Description: Low-growing, silver-leaved evergreen spreading groundcover with yellow flowers. Prefers full sun and well-drained soil. It can be a slow grower in drought conditions but will eventually fill in to provide a low-maintenance, silver-carpet look.

Observations: Individual plants have begun to combine into larger groups. For quicker coverage, space 6”-9” apart on center.

 

Festuca glauca starting to show its summertime gold.

#3: Festuca glauca (Blue Fescue):

Results: 83% success

Description: An evergreen clumping silvery blue grass that prefers full sun on the coast and some protection inland. Trim in the winter for a neat appearance.

Observations: Was not as impressive initially but once the seedheads arrived, it was dramatic even through the dry summer.

#4: Festuca rubra (Red Fescue):

Results: 82% success

Description: Native grass that prefers sun and has an attractive mounding, windblown quality. Is located in part sun/part shade and has expanded moderately.

Observations: Similar to Festuca glauca, but prune in early spring for a more vigorous regrowth.

#5: Nassella pulcha (Purple Needlegrass) Planting Area #2:

Results: 55% success

Description: Summer dormant California native (and official state grass!). Blooms in late winter to early spring, with showy seed heads going from purple to tan, and roots that can go as deep as 20 feet, for extreme drought tolerance.

Observations: It has looked sparse this summer but is starting to green with winter rains. Not recommended in mass. Small groups of specimens would look better mixed with stones and other drought tolerant plantings.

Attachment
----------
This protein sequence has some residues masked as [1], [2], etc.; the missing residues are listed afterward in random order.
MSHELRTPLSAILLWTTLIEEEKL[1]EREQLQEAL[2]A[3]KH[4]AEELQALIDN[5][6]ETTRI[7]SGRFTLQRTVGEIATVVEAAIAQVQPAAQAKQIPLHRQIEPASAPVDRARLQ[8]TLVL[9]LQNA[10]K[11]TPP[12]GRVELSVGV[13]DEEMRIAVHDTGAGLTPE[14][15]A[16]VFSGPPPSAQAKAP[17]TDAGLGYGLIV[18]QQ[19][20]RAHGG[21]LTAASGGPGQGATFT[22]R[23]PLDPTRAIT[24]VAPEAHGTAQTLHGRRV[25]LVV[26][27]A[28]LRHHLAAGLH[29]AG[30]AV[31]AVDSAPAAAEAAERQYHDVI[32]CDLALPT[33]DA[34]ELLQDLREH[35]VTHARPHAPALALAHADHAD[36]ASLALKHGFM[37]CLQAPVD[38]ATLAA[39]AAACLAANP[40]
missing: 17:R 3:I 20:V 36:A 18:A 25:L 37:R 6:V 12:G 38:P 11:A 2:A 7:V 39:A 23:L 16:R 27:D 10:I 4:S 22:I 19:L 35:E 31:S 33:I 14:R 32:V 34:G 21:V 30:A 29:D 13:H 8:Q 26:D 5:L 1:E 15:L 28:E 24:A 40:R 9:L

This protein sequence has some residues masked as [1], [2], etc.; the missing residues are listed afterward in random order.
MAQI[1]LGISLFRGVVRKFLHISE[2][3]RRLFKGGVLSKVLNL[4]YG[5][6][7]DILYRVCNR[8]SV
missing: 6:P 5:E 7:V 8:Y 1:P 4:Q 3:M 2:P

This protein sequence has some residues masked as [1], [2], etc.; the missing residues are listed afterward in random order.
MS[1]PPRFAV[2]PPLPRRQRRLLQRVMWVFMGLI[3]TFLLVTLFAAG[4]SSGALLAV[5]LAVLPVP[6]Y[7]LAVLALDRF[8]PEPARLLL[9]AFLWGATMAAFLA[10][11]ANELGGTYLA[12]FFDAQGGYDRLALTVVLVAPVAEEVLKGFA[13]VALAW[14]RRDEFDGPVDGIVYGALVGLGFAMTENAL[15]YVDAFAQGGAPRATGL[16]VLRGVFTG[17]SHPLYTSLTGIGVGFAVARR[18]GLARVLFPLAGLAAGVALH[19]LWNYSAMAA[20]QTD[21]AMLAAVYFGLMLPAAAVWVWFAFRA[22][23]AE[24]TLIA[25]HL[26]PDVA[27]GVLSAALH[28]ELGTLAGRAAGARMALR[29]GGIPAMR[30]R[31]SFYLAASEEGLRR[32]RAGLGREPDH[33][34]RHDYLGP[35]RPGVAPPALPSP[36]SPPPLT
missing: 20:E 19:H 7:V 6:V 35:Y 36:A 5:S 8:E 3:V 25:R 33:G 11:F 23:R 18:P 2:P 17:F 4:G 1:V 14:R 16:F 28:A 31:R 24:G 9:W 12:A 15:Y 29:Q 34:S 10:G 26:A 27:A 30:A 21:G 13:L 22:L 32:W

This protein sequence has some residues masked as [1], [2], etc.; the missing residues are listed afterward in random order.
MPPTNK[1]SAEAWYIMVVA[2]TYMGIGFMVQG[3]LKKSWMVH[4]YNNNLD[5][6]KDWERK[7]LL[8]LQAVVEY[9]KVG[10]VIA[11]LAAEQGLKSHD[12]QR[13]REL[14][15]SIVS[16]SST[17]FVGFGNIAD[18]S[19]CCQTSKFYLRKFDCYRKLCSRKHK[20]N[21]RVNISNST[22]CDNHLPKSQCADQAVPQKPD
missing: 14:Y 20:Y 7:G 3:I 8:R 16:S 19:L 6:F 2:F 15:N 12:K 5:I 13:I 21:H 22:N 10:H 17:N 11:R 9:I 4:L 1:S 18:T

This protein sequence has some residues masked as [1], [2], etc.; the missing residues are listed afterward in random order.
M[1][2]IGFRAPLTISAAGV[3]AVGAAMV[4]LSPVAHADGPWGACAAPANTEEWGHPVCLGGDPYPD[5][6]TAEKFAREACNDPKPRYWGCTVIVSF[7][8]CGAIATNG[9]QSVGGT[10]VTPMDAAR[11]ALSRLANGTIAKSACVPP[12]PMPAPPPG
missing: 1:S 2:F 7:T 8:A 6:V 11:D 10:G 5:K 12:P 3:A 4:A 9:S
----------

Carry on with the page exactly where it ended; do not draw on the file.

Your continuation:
#6: Carex divulsa (Berkeley Sedge):

Results: 54% success

Description: Evergreen arching clumping grass that prefers full sun to shade and tolerant of wet and dry soils.

Observations: Started out strong, but has not continued to grow as fast as other species. Although it is a shade tolerant species, the shade from the nearby Ficus tree could have been too heavy. It also respond poorly to foot traffic at the corner, and to dogs at the sidewalk edge.

#7: Nassella pulcha (Purple Needlegrass) Planting Area #1:

Results: 0% success

Description: Same as Nassella #2

Observations: The entire area was bare by winter but in spring small shoots started appearing—some where they were planted, and others in new locations. Ultimately, the shoots did not result in successful plants. This location gets more shade from the nearby Ficus tree and the winter was very wet. Since the #2 location was more successful, we conclude that Nassella does not prefer the shade or additional water.

  1. Ora Berman
    11:39 am on November 13, 2017 | Reply

    What a great idea. Did you also have any ‘public’ response to this experiment?

    • Jennifer Cooper-Sabo Jennifer Cooper-Sabo
      12:28 pm on November 14, 2017 | Reply

      Ora,great point! We’ve had a lot of casual conversations with neighbors usually while walking their dogs and spoke to the people in the businesses next door. So far the results are positive but I think many people would love to see a more public usable space utilizing both sides of the lawn. But we would love to know more about the reaction to the different plantings before we move to Phase 2. We had an intern do a pedestrian survey on a Giants game day so we can see the difference if it eventually becomes a more diverse public open space. Here is a link to the results. https://www.youtube.com/watch?v=JVNEGqQVxIQ